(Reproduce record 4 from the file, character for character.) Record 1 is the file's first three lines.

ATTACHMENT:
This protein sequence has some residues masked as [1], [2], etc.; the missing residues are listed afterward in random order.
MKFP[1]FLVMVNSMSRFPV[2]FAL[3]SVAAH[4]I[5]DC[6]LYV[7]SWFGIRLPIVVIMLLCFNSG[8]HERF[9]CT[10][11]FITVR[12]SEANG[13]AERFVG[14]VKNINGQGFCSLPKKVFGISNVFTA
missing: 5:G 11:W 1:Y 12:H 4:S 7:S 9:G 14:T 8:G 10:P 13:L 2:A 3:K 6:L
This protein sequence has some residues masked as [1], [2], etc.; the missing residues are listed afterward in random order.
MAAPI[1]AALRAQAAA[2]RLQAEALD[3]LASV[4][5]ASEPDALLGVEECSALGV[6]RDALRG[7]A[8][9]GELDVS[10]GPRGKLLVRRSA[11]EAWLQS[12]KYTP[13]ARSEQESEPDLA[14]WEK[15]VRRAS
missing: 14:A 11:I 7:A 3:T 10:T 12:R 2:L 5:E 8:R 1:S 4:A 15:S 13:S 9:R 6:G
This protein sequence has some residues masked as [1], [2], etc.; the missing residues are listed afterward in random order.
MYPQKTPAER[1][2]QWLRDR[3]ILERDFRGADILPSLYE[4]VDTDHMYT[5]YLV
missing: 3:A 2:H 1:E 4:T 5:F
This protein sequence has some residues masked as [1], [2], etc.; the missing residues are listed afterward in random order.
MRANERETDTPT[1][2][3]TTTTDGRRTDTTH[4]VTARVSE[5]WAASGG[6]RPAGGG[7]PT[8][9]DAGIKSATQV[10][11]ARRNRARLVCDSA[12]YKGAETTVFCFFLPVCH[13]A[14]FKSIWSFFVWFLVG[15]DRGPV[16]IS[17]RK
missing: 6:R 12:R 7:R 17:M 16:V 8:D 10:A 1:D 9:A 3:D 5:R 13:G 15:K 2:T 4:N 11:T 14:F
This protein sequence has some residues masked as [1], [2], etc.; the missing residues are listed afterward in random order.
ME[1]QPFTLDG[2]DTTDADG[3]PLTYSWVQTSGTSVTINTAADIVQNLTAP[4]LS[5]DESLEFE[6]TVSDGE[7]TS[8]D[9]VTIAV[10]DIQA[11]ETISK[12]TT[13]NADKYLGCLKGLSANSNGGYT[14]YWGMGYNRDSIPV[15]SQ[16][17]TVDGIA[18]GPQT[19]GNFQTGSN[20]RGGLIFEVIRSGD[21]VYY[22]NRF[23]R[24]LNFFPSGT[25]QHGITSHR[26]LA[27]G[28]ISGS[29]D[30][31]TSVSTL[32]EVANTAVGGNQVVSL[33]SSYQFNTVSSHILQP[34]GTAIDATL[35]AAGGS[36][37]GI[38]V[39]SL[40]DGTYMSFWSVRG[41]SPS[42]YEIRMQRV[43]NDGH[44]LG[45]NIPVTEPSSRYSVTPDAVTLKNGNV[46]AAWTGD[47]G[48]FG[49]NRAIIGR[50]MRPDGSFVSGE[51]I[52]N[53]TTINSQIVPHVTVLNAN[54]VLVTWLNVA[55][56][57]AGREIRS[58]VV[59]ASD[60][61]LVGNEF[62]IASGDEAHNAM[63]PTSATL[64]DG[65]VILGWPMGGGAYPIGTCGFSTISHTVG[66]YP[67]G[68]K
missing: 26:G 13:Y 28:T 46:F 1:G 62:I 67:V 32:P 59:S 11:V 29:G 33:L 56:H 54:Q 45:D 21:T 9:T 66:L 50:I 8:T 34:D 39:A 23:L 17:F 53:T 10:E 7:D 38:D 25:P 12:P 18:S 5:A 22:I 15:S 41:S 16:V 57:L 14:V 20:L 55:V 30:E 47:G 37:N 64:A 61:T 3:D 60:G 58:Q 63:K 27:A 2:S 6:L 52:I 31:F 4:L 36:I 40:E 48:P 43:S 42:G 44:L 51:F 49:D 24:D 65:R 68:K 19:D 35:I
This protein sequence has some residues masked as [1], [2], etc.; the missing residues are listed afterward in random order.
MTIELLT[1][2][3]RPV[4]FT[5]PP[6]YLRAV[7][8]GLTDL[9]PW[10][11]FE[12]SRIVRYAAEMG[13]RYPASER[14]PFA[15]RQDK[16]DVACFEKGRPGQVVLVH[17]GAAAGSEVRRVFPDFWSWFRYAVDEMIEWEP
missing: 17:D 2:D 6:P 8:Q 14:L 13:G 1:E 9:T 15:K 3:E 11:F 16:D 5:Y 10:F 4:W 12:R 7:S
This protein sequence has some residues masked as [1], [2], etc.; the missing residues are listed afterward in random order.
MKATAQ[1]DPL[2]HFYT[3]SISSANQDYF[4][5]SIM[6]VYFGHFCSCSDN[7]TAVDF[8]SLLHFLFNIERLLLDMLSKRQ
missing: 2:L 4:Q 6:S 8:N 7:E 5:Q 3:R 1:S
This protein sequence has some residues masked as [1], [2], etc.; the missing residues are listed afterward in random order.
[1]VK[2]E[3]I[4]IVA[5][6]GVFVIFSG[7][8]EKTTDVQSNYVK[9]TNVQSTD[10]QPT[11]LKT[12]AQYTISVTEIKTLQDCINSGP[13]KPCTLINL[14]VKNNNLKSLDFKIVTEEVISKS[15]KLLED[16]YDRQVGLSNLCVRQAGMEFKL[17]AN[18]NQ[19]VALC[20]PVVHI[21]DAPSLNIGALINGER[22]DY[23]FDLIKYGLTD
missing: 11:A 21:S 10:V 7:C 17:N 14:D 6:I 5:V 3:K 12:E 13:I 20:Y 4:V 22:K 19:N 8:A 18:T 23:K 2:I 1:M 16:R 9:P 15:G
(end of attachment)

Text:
This protein sequence has some residues masked as [1], [2], etc.; the missing residues are listed afterward in random order.
MRANERETDTPT[1][2][3]TTTTDGRRTDTTH[4]VTARVSE[5]WAASGG[6]RPAGGG[7]PT[8][9]DAGIKSATQV[10][11]ARRNRARLVCDSA[12]YKGAETTVFCFFLPVCH[13]A[14]FKSIWSFFVWFLVG[15]DRGPV[16]IS[17]RK
missing: 6:R 12:R 7:R 17:M 16:V 8:D 10:A 1:D 9:A 3:D 5:R 13:G 15:K 2:T 4:N 11:T 14:F